Is Norwalk losing another flower shop? - Norwalk Reflector

If you have an item for the business roundup column, send the information to the Norwalk Reflector in care of Zoe Greszler, 61 E. Monroe St., Norwalk, Ohio 44857, or email it to [email protected] ...

Jul 5, 2019

Summer Solstice Marks Beginning Of Fun In Apple Valley-Rosemount - Apple Valley, MN Patch

June 26: Yoga Mindfulness at Falcon Ridge Middle School, Apple Valley June 28, 6 p.m.: Music in Kelley Park Featuring Michael Monroe, Apple Valley July 4, 10 p.m.: 4th of July Fireworks, Apple Valley July 13, 9 p.m.: Free Movie in the Park, Rosemount July 19-28: Rosemount Leprechaun Days Solstice comes from the Latin words "sol" and "sistere," and it literally means "sun stands still." While June 21 is generally recognized as the first day of summer, no authoritative body has ever deemed when the seasons start. For example, Earthsky.org notes that in meteorology, summer starts on June 1. Here are five things to know about the summer solstice: 1. Native American tribes have long observed the summer solstice, and many continue the rituals today. Tribes in present-day Wyoming constructed a "medicine wheel," a stone wheel with 28 spikes at the top of Bighorn Mountain, to observe the solstice. It was aligned with the sunrise and sunset on the solstice, and is accessible only in the summer months. Similar wheels have been found in South Dakota, Montana and parts of Canada. Another ceremonial ritual is the Sundance, originated by the Sioux tribe in the western and northwestern U.S., because it was believed the sun was a manifestation of the Great Spirit. The four-day celebration of singing, dancing, drumming, prayer and meditation, and skin piercing concluded with a ceremonial felling of a tree, symbolic of the connection between the heavens and Earth. 2. Thousands will gather at Stonehenge, a Neolithic megalith monument in the south of England, to celebrate the summer solstice. Stonehenge, built around 2500 B.C., lines up perfectly with both the summe...

May 31, 2019

Novato Girl Scouts troop plants seeds of recovery for monarch butterflies - The Mercury News

A monarch had already found it, already laid eggs and there were already caterpillars,” said Mia Monroe, a Xerces Society for Invertebrate Conservation volunteer and former Girl Scout who helped with the project. “So it really shows that the effort is worth it.” These types of waystations are critical given the startling news from the beginning of the year. Only 28,429 monarch butterflies were counted across 213 locations in California this past fall — an 86% drop from the 2017 count and a 99% decline since the 1980s, according to the Xerces Society. Compare that with the 48,000 monarchs that could be found at each of the butterflies’ overwintering havens on coastal Marin during the 1980s, according to Monroe. Just decades earlier, monarch butterfly population estimates in California were in the millions. Grace Gatlin, 11, the Troop 31068 scout who came up with the idea of the waystation after meeting with Marin Humane, said she was among the many people who didn’t know of the monarch’s plight. “I just thought they were beautiful orange butterflies,” Grace said. “But then as I learned more, it’s shocking how they’ve gone down from the 1980s.” It’s not entirely clear why there was such a significant drop in monarch numbers in 2018, but late-season storms and the extreme wildfires are believed to have played a role, Monroe said. The decline of monarch butterflies is a decades-old issue. Habitat loss, pesticides and climate change have played a more significant role in the long-term decline of the species, according to the Xerces Society, a national wildlife conservation organization. Marin County used to be a haven for western monarch butterflies when they would travel to areas such as Novato, Corte Madera, San Anselmo and Mill Valley in search of milkweed plants on which to lay their eggs and for nectar plants to build up their fat reserves. The co...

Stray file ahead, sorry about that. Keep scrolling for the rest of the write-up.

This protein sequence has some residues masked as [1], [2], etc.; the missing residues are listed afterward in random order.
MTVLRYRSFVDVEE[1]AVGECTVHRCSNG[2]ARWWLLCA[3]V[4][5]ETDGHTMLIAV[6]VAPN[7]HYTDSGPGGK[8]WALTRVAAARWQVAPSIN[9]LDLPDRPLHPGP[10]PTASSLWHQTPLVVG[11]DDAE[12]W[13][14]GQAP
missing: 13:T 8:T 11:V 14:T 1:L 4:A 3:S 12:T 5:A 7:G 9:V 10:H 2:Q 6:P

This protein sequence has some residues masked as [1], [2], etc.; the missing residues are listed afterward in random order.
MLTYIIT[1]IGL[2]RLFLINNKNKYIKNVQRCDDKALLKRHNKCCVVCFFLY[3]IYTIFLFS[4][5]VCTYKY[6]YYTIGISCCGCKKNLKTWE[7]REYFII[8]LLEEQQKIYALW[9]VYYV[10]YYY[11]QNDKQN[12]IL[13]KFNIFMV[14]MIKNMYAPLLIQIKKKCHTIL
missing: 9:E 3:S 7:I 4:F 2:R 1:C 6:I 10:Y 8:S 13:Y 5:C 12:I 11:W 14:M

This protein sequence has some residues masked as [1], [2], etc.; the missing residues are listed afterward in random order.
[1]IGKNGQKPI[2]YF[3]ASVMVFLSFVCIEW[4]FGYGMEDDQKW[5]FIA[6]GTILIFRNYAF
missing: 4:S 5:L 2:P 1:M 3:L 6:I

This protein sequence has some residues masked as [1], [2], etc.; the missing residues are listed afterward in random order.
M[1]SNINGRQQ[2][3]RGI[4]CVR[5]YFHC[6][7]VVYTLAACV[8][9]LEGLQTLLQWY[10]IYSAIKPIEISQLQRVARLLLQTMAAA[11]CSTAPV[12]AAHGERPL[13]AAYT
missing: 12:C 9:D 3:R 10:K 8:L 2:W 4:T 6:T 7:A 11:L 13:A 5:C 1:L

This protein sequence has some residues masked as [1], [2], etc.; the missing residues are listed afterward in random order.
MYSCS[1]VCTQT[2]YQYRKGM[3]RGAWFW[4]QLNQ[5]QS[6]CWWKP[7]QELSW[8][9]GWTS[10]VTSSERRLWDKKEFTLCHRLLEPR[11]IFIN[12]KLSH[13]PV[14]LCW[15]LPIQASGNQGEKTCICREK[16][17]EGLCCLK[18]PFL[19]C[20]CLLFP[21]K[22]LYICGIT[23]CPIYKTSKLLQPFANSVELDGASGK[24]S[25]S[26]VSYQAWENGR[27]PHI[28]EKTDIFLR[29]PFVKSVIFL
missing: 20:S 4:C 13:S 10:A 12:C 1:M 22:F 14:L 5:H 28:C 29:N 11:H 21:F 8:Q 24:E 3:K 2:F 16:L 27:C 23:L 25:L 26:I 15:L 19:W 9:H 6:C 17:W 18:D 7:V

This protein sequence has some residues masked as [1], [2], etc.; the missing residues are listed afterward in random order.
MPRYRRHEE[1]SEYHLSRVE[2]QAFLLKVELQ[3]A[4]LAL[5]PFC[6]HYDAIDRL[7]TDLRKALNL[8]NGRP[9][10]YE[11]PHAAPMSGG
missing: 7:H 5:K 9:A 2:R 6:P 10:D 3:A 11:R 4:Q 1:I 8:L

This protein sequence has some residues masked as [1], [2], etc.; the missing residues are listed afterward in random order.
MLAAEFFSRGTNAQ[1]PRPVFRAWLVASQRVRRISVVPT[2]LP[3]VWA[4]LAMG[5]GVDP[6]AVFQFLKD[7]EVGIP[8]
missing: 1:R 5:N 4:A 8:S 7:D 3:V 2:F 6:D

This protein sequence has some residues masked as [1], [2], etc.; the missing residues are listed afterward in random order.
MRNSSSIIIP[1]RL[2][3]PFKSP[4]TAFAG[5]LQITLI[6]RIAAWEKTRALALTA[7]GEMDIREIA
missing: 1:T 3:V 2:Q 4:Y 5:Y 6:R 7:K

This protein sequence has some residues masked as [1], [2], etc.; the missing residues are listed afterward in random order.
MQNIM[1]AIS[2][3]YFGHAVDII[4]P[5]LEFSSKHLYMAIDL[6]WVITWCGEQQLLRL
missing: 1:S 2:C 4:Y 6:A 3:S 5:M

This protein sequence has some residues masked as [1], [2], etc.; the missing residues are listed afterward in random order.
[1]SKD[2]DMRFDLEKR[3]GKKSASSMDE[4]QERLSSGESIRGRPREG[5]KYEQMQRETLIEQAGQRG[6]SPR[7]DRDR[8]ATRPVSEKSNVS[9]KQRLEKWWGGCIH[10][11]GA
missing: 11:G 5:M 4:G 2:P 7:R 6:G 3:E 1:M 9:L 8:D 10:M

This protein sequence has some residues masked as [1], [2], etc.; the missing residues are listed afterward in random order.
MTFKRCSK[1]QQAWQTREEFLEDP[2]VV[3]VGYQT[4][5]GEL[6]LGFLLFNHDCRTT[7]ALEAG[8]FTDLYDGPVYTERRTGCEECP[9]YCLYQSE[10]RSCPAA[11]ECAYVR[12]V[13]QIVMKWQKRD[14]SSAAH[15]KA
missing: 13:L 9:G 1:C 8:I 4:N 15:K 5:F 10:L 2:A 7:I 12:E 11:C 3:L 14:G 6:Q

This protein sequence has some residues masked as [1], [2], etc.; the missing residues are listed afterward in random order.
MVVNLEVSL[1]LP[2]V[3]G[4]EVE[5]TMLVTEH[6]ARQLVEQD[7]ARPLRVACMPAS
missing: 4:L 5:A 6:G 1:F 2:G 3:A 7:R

Apr 27, 2019

Wild for flowers: Spring blooming season finally arrives in Pittsburgh region - Tribune-Review

Braddock’s Trail Park, North Huntingdon Allegheny County • Fall Run Park, Shaler • Trillium Trail, Fox Chapel • Indian Hill Meadow, Boyce Park, Monroeville • Frick Park, Squirrel Hill and Regent Square, Pittsburgh • Schenley Park, Oakland, Pittsburgh Elsewhere • Raccoon Creek State Park wildflower reserve, Hanover Township, Beaver • Meadow Run Trail and others, Ohiopyle State Park, Fayette • Fallingwater, near Ohiopyle, Fayette • Flight 93 National Memorial, Stonycreek, Somerset • Wolf Creek Narrows Natural Area, near Slippery Rock, Butler • Mingo Creek County Park, near Finleyville, Washington Renatta Signorini is a Tribune-Review staff writer. You can contact Renatta at 724-837-5374, rsignorini@tribweb.com or via Twitter . Wildflower Walk• May 3 and 10, 6-8 p.m.• In the Laurel Highlands area• Registration is required with Rachael Mahony at 724-259-2201 or rmahony@pa.gov TribLIVE's Daily and Weekly email newsletters deliver the news you want and information you need, right to your inbox. More Westmoreland Stories ...